General Aluminum has also noted other benefits from the new refractory material. "Furnaces are easier to clean," says General Aluminum's facilities manager Jim Muchiarone. "They're also more resistant to oxides so there's less build-up on the walls and the floor. The furnaces hold their capacity and have better heat retention as a result."
Founded in 1943, General Aluminum provides permanent and semi-permanent mold castings to automotive, industrial and commercial markets. Products include automotive parts such as pump housings, intake manifolds and clutch retainers, and non-automotive parts such as surgical table components and electric-meter housings. The company operates three facilities in Ohio, one in Indiana, two in Michigan and one in Mississippi. Each has multiple furnaces, representing a range of furnace types and sizes. Melting capacities range from 800 lbs. to 6,000 lbs. per hour.
The company's normal maintenance schedule requires every furnace to be cleaned every day. In the past, this was a difficult job. The walls, floors, and doors were scraped with metal implements to remove aluminum oxide buildup that occurs when molten aluminum contacts air. The cleaning process had to be so aggressive that it often removed part of the refractory as well. This was particularly true for the doors, which needed relining every two months. Also, oxide has a tendency to penetrate conventional high-alumina refractories to such a degree that it cannot always be removed during regular cleaning operations. "We had some oxide growths the size of basketballs at the metal line area," says Muchiarone. As aluminum oxide penetrates and builds up on the walls of a furnace, it reduces the unit's capacity and can even deform the walls to such a degree that major repairs are required. In areas of the furnace where oxide buildup is bad, heat-retention suffers, making the furnace work harder to hold a batch of metal at a given temperature.
To address these problems, furnaces were occasionally shut down for a more thorough cleaning. Much of the refractory material would come off with the oxide, however, requiring costly repairs to the lining at that time as well. Eventually, the furnace would need a complete relining. When this happened, it was shut down for three-weeks. The task required five people and cost $175,000.
A sales representative suggested trying Thermbond, a family of two-part engineered refractories that consist of a dry formulation and liquid activator. Materials are supplied as pre-measured components that are blended to form a bonded refractory. The key advantage of this material in aluminum foundry applications is that it is completely and naturally non-wetting to aluminum without the use of additives. Other refractories typically use additives to achieve non-wetting characteristics, which eventually oxidize out of the products causing them to lose their effectiveness. This feature means that oxides can easily be removed during nightly cleaning operations without damaging the underlying refractory, ultimately resulting in a longer lining life.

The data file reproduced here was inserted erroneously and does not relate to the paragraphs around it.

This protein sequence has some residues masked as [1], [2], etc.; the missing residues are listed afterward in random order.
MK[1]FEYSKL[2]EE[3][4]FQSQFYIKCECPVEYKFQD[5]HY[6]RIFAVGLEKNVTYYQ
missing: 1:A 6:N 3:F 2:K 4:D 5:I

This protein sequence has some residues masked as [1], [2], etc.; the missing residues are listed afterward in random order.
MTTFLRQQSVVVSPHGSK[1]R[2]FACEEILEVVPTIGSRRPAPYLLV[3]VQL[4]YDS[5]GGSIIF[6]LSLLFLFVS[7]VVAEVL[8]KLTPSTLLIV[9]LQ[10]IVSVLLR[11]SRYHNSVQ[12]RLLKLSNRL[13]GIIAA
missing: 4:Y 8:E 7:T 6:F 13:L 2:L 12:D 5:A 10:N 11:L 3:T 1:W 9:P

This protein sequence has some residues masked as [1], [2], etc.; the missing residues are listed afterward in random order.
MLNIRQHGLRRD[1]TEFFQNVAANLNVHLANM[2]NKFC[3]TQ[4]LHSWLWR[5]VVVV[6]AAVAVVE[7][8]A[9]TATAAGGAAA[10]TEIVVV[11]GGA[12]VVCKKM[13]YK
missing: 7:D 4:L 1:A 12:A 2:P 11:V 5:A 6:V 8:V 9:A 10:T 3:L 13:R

Muchiarone agreed to test Thermbond on the doors of some of the Conneaut plant's smaller furnaces. "The doors have a blade that gets submersed into metal, and over time they deteriorate and fall off into the metal," Muchiarone says. "We were willing to try something new because we were relining all these 4-ft.-wide by 8-ft.-high doors every two months." The new refractory material tripled that time, says Muchiarone, lasting up to 12 months. This success led General Aluminum to adopt the product for all of its furnaces as they come due for relining. And when new furnaces are purchased, the company now specifies to the manufacturer that they be lined with Thermbond.
According to the manufacturer, Thermbond reaches a high compressive strength within an hour of casting. It cures within a few hours after it is applied with no outside heat. In most applications, this refractory can be put into service immediately after bake-out. Daily cleaning is also simplified because less aluminum oxide adheres to the walls of the furnace, and removing the oxide that does form is easier. General Aluminum says it no longer spends several labor hours per furnace on cleaning. And since fewer oxides stick to the refractory, "The capacity of the furnace holds up longer," says Muchiarone, "and heat retention is better."